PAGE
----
Christianity For Dummies
Book image
Explore Book Buy On Amazon

Annual plants come in myriad sizes, shapes, and forms that enable you to experiment with new garden designs every year. Your garden annuals can be short, tall, spiky, mounding, full of flowers, beautifully leafy, and everything in between.

Fun and creative combinations, of form as well as color, are so easy with annuals!

Create an eye-catching combination of annuals by varying height, shape, and texture.
Create an eye-catching combination of annuals by varying height, shape, and texture.

Contrary to popular belief, not all annuals are little bloom-studded muffins. Hardly! Check out the following table for some of your options. (If you live in a warm climate, you might be able to enjoy some of these all year-round!)

Appearance and Habits of Annuals
Type Description Examples
Low growers These annuals can create a carpet in your flowerbeds, not only covering open ground or making a "skirt" at the base of taller plants but also generally spilling over and softening the edges while adding welcome interest and color. Fan flower, sweet alyssum, million bells, and portulaca
Spiky growers Spires of pretty flowers, whether loose and airy or dense and commanding, are wonderful punctuation marks in a display. They break up monotony, standing out from the crowd even as they keep the eye moving. Snapdragon, larkspur, and salvia, angelonia
Petite, compact annuals These little cuties pack a lot of appeal into a small space, making them perfect for containers (small pots as well as window boxes or big, deck-side planter boxes), edgings out in the garden proper, or in any spot that needs reliable coverage that'll be viewed at close range. Trailing lobelia, diascia, small pansies, and nierembergia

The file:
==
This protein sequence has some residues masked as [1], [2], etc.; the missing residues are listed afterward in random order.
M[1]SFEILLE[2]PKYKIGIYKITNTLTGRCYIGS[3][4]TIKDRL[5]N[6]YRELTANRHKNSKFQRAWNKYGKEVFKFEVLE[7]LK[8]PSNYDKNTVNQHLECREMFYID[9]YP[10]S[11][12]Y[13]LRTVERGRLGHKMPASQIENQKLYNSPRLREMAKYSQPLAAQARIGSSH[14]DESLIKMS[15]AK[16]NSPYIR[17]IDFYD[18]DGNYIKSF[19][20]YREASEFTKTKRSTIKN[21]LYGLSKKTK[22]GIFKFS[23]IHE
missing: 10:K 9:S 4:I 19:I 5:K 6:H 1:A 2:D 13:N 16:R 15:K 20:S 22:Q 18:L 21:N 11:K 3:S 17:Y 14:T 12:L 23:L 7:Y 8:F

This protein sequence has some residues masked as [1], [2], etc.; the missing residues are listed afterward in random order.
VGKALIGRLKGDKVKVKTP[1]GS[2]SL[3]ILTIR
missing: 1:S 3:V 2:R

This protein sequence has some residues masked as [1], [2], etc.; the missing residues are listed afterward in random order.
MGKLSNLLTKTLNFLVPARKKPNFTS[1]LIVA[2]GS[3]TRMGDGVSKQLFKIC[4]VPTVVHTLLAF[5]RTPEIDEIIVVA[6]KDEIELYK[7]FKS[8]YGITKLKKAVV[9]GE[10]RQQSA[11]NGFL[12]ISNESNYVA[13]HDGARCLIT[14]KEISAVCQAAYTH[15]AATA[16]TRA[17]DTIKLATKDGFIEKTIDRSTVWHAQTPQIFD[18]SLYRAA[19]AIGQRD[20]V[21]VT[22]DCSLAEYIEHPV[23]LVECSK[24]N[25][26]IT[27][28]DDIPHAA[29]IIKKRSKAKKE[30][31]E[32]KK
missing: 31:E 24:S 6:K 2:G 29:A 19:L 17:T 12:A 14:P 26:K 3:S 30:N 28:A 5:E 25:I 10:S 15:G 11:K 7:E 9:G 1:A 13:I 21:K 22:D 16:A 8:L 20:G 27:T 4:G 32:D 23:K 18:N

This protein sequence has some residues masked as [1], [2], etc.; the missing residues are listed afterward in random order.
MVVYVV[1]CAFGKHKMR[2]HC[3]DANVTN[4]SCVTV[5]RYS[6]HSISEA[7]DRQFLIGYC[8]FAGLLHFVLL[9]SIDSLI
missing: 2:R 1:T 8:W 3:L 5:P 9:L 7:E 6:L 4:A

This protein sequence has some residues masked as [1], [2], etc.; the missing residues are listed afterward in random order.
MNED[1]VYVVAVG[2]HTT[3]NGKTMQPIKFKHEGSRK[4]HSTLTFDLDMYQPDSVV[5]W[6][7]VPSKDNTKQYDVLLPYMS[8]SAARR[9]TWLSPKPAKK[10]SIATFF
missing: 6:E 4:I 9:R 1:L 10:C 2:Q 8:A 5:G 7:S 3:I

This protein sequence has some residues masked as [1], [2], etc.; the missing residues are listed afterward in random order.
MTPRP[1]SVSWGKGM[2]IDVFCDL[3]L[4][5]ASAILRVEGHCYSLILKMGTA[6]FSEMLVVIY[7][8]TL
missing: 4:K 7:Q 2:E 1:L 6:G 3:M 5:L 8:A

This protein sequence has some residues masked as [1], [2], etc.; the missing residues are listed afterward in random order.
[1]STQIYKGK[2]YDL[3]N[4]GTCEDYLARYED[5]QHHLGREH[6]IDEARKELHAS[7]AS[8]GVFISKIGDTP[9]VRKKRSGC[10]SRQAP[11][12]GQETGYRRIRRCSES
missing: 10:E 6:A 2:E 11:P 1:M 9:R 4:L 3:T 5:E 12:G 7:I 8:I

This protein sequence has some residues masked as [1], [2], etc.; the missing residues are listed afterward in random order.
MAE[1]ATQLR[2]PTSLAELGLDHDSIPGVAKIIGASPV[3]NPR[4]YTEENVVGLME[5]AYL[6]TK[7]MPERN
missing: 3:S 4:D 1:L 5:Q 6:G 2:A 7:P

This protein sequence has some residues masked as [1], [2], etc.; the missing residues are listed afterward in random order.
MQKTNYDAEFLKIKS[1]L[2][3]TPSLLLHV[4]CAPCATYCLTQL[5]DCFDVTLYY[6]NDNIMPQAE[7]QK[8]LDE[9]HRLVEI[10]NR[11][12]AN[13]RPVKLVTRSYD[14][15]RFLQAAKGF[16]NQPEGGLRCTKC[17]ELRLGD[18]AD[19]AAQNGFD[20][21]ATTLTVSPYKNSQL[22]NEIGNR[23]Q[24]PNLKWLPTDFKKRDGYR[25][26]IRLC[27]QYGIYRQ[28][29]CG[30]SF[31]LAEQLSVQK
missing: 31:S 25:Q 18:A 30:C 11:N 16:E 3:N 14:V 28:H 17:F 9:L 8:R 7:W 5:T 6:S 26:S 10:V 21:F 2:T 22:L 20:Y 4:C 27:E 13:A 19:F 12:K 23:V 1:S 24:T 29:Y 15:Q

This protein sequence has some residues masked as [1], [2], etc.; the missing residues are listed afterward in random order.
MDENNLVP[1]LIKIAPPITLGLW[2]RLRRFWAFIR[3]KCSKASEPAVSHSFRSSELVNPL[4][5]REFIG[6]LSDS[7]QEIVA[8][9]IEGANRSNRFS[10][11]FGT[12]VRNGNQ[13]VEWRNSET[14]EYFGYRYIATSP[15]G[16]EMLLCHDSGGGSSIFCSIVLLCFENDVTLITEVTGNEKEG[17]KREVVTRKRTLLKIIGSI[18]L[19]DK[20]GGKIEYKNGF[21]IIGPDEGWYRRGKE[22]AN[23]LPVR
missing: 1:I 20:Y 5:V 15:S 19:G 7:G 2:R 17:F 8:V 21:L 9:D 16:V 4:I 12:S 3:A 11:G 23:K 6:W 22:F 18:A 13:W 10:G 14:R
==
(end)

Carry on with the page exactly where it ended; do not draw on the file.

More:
Mound-formers The mainstay of many garden displays, plants with a lower-growing, rounded habit are valuable because they fill in their allotted space so well and are handsome when viewed from any angle. Closely planted, they're excellent for edging or masses of dependable color. California poppy, geranium, impatiens, nasturtium, and French marigold
Big annuals Count on an impressive show and lots of color — quickly! This sort of annual is wonderful for fence-side, along a wall of the house or garage, or in your entryway garden. Sunflower, cleome, zinnia, and flowering tobacco
Great annuals that range from small to tall These annuals have such a range in height that no matter what your needs, you can probably find one that fits. Zinnia and marigold
Leafy plants Don't forget foliage! So-called foliage annuals may flower, but their main attraction is their handsome, colorful leaves. Rimmed, variegated, striped, splashed, or dappled; red, maroon, white, yellow, cream, or chartreuse — you can find all sorts of variety and opportunities to make exciting, stand-out displays with these plants. Coleus, ornamental cabbage, annual grasses, dusty miller, perilla

Here are some good ideas for making annual diversity work in your garden displays:

  • Small in front, medium in the middle, and tall in back: This reliable guideline works because plants don't block one another from view, and the stepping-up effect simply looks great and adds dimension to your flowerbed. It makes a display look full and is especially effective in small or tight spaces. Thus, for island beds (in the middle of your lawn, say) or containers, you want small plants on the edges, then medium plants, and finally tall ones in the center.

  • Repetition and balance: Plant so that one plant habit (or form) recurs at regular intervals in the display. This touch supplies continuity and naturally looks pleasing. Vary what happens between if you wish.

  • Simplicity: The smaller the area is, the more important it is to avoid clutter. Use several or many of one kind of plant, together. Or stick to one sort of plant habit but vary the types of plants or the colors.

    Add dimension to a flower bed by planting short annuals in the front and tall ones in the rear.
    Add dimension to a flower bed by planting short annuals in the front and tall ones in the rear.

About This Article

This article is from the book:

About the book authors:

Richard Wagner is publisher of, a Web-based Christian discipleship magazine. He has more than a decade?s broad experience in church leadership and teaching roles.

This article can be found in the category: